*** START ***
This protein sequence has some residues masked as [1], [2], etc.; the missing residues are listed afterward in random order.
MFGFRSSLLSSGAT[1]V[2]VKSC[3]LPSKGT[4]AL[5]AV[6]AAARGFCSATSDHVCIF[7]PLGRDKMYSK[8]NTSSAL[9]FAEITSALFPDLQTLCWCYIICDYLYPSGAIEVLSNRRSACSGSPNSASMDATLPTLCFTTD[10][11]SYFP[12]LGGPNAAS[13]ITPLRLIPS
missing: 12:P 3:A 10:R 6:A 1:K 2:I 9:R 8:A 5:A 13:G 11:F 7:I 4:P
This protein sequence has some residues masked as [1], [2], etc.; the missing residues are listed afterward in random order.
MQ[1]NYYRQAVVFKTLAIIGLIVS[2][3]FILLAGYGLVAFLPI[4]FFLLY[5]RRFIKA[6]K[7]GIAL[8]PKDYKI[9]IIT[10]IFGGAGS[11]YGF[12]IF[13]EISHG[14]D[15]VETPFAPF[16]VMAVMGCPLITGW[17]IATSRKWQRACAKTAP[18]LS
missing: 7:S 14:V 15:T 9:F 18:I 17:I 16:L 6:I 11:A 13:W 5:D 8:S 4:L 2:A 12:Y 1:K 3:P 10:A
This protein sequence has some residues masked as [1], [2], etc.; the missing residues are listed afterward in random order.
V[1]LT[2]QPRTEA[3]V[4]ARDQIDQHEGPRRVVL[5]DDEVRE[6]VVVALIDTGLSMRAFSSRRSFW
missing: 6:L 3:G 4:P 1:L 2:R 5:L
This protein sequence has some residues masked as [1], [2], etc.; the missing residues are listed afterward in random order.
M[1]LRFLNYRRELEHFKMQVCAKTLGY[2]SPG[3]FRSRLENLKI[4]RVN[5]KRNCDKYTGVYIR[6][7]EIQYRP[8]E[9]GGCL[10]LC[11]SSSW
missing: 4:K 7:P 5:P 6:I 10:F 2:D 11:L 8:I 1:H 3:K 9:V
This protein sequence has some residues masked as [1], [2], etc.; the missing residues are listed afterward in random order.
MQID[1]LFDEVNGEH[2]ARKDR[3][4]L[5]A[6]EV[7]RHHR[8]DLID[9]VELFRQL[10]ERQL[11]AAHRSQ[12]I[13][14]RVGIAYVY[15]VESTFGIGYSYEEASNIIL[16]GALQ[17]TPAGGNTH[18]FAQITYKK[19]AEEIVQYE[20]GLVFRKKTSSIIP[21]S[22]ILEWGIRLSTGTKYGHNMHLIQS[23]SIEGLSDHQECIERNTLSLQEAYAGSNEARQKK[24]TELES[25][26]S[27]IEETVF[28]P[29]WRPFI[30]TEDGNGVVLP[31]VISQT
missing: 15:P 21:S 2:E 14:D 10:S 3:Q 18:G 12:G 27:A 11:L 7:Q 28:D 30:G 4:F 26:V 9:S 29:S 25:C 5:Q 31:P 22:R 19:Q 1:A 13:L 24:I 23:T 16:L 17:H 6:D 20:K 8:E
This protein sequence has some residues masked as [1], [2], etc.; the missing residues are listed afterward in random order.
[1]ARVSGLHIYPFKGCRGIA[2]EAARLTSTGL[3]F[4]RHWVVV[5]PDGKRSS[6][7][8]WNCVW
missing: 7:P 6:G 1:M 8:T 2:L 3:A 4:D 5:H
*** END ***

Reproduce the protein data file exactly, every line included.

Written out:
This protein sequence has some residues masked as [1], [2], etc.; the missing residues are listed afterward in random order.
MFGFRSSLLSSGAT[1]V[2]VKSC[3]LPSKGT[4]AL[5]AV[6]AAARGFCSATSDHVCIF[7]PLGRDKMYSK[8]NTSSAL[9]FAEITSALFPDLQTLCWCYIICDYLYPSGAIEVLSNRRSACSGSPNSASMDATLPTLCFTTD[10][11]SYFP[12]LGGPNAAS[13]ITPLRLIPS
missing: 12:P 3:A 10:R 6:A 1:K 2:I 9:R 8:A 5:A 13:G 11:F 7:I 4:P
This protein sequence has some residues masked as [1], [2], etc.; the missing residues are listed afterward in random order.
MQ[1]NYYRQAVVFKTLAIIGLIVS[2][3]FILLAGYGLVAFLPI[4]FFLLY[5]RRFIKA[6]K[7]GIAL[8]PKDYKI[9]IIT[10]IFGGAGS[11]YGF[12]IF[13]EISHG[14]D[15]VETPFAPF[16]VMAVMGCPLITGW[17]IATSRKWQRACAKTAP[18]LS
missing: 7:S 14:V 15:T 9:F 18:I 17:I 16:L 6:I 11:A 13:W 5:D 8:S 4:L 2:A 12:Y 1:K 3:P 10:A
This protein sequence has some residues masked as [1], [2], etc.; the missing residues are listed afterward in random order.
V[1]LT[2]QPRTEA[3]V[4]ARDQIDQHEGPRRVVL[5]DDEVRE[6]VVVALIDTGLSMRAFSSRRSFW
missing: 6:L 3:G 4:P 1:L 2:R 5:L
This protein sequence has some residues masked as [1], [2], etc.; the missing residues are listed afterward in random order.
M[1]LRFLNYRRELEHFKMQVCAKTLGY[2]SPG[3]FRSRLENLKI[4]RVN[5]KRNCDKYTGVYIR[6][7]EIQYRP[8]E[9]GGCL[10]LC[11]SSSW
missing: 4:K 7:P 5:P 6:I 10:F 2:D 11:L 8:I 1:H 3:K 9:V
This protein sequence has some residues masked as [1], [2], etc.; the missing residues are listed afterward in random order.
MQID[1]LFDEVNGEH[2]ARKDR[3][4]L[5]A[6]EV[7]RHHR[8]DLID[9]VELFRQL[10]ERQL[11]AAHRSQ[12]I[13][14]RVGIAYVY[15]VESTFGIGYSYEEASNIIL[16]GALQ[17]TPAGGNTH[18]FAQITYKK[19]AEEIVQYE[20]GLVFRKKTSSIIP[21]S[22]ILEWGIRLSTGTKYGHNMHLIQS[23]SIEGLSDHQECIERNTLSLQEAYAGSNEARQKK[24]TELES[25][26]S[27]IEETVF[28]P[29]WRPFI[30]TEDGNGVVLP[31]VISQT
missing: 15:P 21:S 2:E 14:D 10:S 3:Q 18:G 12:G 27:A 11:L 7:Q 28:D 30:G 4:F 26:V 9:S 29:S 25:C 5:Q 31:P 22:R 19:Q 1:A 13:L 24:I 23:T 16:L 17:H 6:D 20:K 8:E
This protein sequence has some residues masked as [1], [2], etc.; the missing residues are listed afterward in random order.
[1]ARVSGLHIYPFKGCRGIA[2]EAARLTSTGL[3]F[4]RHWVVV[5]PDGKRSS[6][7][8]WNCVW
missing: 7:P 6:G 1:M 8:T 2:L 3:A 4:D 5:H